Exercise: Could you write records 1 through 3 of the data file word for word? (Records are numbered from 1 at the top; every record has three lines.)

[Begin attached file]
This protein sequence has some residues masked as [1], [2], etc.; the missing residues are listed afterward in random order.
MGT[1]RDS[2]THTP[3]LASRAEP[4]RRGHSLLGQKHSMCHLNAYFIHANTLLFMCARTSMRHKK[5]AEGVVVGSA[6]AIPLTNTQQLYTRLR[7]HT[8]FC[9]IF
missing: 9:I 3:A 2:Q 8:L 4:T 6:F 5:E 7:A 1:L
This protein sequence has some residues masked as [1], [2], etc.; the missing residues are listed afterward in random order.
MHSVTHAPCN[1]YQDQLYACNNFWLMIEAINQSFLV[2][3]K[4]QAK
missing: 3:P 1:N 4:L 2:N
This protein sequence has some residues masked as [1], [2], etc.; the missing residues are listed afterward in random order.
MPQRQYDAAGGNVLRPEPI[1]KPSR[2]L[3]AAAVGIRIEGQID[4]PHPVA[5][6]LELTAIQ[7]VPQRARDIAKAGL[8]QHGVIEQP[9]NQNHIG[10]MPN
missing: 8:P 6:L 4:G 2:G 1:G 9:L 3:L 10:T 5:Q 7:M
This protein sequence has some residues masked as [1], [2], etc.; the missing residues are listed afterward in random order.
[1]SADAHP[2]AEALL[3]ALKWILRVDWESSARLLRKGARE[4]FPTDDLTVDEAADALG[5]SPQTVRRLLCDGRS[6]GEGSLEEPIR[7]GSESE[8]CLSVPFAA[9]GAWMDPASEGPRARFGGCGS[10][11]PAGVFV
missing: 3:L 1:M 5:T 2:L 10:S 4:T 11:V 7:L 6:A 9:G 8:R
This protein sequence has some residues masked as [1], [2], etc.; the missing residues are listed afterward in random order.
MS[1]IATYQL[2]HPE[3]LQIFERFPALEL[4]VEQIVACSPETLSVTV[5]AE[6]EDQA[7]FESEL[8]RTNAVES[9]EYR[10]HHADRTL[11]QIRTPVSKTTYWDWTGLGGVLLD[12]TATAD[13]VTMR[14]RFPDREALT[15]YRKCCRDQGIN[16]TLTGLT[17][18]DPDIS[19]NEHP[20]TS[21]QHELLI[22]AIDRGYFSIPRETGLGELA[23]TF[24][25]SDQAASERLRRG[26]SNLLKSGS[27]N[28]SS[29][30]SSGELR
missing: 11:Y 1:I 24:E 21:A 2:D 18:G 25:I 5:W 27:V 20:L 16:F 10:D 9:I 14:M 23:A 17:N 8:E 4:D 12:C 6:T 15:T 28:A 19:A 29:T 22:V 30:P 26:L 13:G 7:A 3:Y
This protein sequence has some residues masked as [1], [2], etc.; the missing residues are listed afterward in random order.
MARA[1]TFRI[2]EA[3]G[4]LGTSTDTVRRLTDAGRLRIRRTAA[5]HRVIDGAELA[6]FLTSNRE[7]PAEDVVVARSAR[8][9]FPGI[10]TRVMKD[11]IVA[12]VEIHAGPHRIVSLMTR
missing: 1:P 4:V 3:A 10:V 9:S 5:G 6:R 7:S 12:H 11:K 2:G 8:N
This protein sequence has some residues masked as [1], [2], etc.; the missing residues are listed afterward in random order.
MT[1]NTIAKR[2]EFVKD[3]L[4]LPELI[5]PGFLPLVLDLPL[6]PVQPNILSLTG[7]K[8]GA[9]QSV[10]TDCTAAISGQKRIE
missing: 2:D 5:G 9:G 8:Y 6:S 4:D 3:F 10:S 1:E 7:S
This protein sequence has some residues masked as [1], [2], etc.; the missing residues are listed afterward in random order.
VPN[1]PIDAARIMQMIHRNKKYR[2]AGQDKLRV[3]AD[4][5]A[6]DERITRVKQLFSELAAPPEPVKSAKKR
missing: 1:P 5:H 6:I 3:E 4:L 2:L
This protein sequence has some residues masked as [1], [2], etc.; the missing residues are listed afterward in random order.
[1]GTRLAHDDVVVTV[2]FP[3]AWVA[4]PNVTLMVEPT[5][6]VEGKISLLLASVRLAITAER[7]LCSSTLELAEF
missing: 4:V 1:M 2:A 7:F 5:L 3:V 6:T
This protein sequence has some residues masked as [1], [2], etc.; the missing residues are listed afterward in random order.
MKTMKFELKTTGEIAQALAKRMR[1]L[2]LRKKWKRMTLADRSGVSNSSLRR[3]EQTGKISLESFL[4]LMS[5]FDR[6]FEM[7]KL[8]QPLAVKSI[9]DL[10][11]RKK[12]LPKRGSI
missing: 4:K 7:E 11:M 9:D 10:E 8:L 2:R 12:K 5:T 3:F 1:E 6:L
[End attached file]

This protein sequence has some residues masked as [1], [2], etc.; the missing residues are listed afterward in random order.
MGT[1]RDS[2]THTP[3]LASRAEP[4]RRGHSLLGQKHSMCHLNAYFIHANTLLFMCARTSMRHKK[5]AEGVVVGSA[6]AIPLTNTQQLYTRLR[7]HT[8]FC[9]IF
missing: 9:I 3:A 2:Q 8:L 4:T 6:F 5:E 7:A 1:L
This protein sequence has some residues masked as [1], [2], etc.; the missing residues are listed afterward in random order.
MHSVTHAPCN[1]YQDQLYACNNFWLMIEAINQSFLV[2][3]K[4]QAK
missing: 3:P 1:N 4:L 2:N
This protein sequence has some residues masked as [1], [2], etc.; the missing residues are listed afterward in random order.
MPQRQYDAAGGNVLRPEPI[1]KPSR[2]L[3]AAAVGIRIEGQID[4]PHPVA[5][6]LELTAIQ[7]VPQRARDIAKAGL[8]QHGVIEQP[9]NQNHIG[10]MPN
missing: 8:P 6:L 4:G 2:G 1:G 9:L 3:L 10:T 5:Q 7:M